- building capacity to working collaboratively, across disciplines and across practice-research boundaries (for example with policy-makers, managers and practitioners in the system)
- providing mentoring to improve the capacity of less-experienced researchers to generate new knowledge and achieve policy impact
- team members attending training courses to develop specific expertise or obtain relevant qualifications (excluding Masters and PhDs)
- opportunities for staff and associated health managers to author or co-author journal and conference papers and participate in national and international conferences
- building organisational capacity (for example, in management, finance or communications)
- formation of low and middle income countries research networks.
Find out more about capacity building.
Although new investigator research grants are not available through the Applied Global Health Research Board, we are committed to supporting early career researchers in applied global health. The board will consider each applicant’s career stage and proposed mentorship arrangements during funding discussions.
Areas we will not fund
We will not fund:
There are two types of funding opportunity:
- ring-fenced opportunities which deliver a defined financial commitment to a specific area of focus
- prioritised opportunities which are areas of strategic interest.
These opportunities represent areas of specific strategic focus that help to inform discussions at funding meetings but you can submit research proposals that focus on any applied global health topic.
Maternal and neonatal health
MRC’s work in this area is informed by the MRC-National Institute for Health Research overview of global maternal and neonatal health research priorities.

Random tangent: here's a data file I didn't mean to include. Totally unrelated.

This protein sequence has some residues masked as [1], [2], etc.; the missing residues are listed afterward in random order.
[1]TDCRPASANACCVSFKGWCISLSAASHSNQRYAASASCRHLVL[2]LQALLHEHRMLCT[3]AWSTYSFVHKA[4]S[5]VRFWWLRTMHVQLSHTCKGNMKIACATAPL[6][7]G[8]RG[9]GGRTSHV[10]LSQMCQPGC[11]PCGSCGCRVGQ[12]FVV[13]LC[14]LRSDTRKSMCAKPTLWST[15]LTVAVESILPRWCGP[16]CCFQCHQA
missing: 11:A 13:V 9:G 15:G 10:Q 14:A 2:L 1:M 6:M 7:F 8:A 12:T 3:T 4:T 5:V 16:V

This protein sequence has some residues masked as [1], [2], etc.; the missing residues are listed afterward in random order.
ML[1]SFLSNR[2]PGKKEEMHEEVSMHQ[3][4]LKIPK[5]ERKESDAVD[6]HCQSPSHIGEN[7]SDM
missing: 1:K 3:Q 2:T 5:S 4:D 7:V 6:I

Find out more about what we’re looking for in maternal and neonatal health research.
Early childhood development
The board supports research in early childhood development, a recent area of focus that bridges the gap between neonatal health and adolescent health, during a critical period when health and education intersect. Proposals in this area will be co-funded by the UK Department for International Development as part of a coordinated effort to increase and scale up the evidence base for early childhood development interventions.
Find out more about what we’re looking for in early childhood development research.
Adolescent health has been a recent focus of investment for MRC and the Department for International Development (via the MRC-DFID concordat) and the National Institute for Health Research, in partnership with ESRC.
Find out more about what we’re looking for in adolescent health research.
Maximising impact from research remains a priority for MRC. To ensure that we meet this priority, we are funding research to address the implementation gap and progress interventions towards real-world impact. This complements existing applied global health schemes addressing late-phase trials and health systems research, by providing a regular funding opportunity for research using robust implementation science approaches. We expect this research to ensure that evidence-based health interventions are implemented in an accessible and fair way for the poorest and most vulnerable populations living in low and middle income countries.
Find out more about what we’re looking for in implementation science research.